Radco suggested an automated dispensing system that incorporates an M-710iB/45 robot and an LR Mate 100iB robot from Fanuc Robotics (Rochester Hills, MI). The M-710iB/45 is paired with a two-component meter-mix dispensing system and dispenses the FIP gasket. This robot also has an extremely large work envelope without requiring significant floor space.
Once the FIP gasket is dispensed, the five-axis LR Mate 100iB robot, equipped with a vacuum end-of-arm tool, transfers the electrical boxes to an infrared curing oven. This automated process allows Lamson & Sessions to meet quality standards that could not be previously met.
Radco manufactured the curing oven with an automatic stainless steel link-belt conveyor. The 20-kilowatt infrared oven cures parts at 160 F and 100 percent humidity. Radiant panels provide the heat for curing.
Radco also specified a Camco three-station indexing dial system from Industrial Motion Control (Wheeling, IL) with a load station, gasket dispense station and automatic unload station.
An operator manually loads parts into the indexing dial system. A dedicated master plate locates each set of tooling. As parts are loaded, the system assigns and stores a unique signal for each of the 13 box sizes. Once tooling location is complete, the table indexes to begin the dispensing operation. A light curtain prevents operator intrusion until each job is complete.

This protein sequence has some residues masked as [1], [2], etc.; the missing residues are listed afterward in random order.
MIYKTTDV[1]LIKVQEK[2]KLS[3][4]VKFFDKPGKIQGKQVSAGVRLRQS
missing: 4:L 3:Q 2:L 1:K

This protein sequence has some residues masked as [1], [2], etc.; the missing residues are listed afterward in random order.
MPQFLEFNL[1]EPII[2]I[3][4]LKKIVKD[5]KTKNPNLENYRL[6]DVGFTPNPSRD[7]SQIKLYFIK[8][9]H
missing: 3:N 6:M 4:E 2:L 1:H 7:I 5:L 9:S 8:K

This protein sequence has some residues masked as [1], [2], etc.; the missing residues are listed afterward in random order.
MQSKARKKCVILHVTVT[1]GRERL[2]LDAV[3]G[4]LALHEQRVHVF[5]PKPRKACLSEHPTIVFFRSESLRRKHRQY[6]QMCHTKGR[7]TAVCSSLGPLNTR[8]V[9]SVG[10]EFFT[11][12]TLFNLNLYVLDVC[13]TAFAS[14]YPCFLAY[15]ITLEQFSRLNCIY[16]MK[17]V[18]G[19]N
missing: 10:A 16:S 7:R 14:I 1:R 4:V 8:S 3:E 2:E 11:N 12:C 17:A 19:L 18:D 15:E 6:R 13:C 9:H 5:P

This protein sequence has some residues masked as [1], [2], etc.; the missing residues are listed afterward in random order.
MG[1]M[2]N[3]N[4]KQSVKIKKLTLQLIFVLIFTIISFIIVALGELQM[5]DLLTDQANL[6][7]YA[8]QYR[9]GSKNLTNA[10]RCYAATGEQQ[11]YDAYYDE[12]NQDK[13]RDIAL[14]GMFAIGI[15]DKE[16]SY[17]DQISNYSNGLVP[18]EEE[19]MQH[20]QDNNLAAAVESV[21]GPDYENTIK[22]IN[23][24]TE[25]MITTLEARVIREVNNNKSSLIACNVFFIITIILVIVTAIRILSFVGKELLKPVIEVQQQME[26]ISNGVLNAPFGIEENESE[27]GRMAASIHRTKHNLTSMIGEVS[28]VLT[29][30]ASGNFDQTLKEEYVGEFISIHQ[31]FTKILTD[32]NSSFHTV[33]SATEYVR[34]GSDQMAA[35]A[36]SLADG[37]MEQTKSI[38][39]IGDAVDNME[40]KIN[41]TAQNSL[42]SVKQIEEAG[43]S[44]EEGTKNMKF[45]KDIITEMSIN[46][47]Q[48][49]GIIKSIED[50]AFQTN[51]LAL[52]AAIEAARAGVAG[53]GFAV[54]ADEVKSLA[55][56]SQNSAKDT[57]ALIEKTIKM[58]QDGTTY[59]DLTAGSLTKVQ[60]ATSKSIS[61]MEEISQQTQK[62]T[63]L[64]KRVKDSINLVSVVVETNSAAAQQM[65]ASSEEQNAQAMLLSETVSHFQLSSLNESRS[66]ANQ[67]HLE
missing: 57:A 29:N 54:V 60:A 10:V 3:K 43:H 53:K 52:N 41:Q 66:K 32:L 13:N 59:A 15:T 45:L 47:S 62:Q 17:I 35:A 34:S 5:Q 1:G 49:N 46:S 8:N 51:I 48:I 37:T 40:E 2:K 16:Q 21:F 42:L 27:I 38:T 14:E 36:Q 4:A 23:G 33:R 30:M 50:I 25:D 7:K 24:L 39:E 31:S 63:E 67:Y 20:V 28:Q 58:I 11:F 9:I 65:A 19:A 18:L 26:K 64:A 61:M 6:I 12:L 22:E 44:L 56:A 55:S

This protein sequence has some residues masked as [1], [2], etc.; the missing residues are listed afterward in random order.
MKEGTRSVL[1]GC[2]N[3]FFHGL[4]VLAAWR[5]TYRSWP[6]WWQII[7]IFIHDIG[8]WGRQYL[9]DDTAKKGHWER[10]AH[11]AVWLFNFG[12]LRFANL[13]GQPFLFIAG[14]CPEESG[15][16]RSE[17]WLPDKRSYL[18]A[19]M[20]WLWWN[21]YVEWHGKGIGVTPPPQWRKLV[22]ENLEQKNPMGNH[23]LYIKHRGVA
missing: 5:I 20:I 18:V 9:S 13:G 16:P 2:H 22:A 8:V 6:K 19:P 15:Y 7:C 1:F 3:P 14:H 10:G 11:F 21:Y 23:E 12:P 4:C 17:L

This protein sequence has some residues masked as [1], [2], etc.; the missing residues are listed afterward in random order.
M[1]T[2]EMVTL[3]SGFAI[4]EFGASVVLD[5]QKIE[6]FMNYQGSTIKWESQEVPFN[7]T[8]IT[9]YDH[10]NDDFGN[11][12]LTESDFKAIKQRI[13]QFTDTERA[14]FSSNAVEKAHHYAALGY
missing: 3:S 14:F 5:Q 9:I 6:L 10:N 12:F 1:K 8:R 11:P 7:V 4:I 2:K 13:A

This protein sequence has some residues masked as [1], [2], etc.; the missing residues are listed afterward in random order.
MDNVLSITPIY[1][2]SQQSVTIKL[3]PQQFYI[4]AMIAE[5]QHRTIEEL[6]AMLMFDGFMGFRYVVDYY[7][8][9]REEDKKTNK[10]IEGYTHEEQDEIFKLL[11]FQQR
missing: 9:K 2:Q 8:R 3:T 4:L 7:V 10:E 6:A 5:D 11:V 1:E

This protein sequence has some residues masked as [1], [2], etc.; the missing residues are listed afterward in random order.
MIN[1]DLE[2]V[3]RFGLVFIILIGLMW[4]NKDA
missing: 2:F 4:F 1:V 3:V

The robot dispenses a bead of urethane foam around each part to form the FIP gasket. Dispensing rates depend on the mix of the material, the speed of the robot, and the size and features of each part. Dispense rates vary from 3 ips for the smallest part to 6 ips for the larger parts. The foam gaskets typically take 3 minutes to gel.
When all the gaskets are complete, the M-710iB/45 stops, and the table indexes to the unload position. The LR Mate 100iB transfers parts to the curing oven conveyor. The robot picks from one to six parts, depending on weight and dispense cycle time. The curing oven conveyor has a variable speed drive to maximize throughput regardless of the amount of parts being unloaded.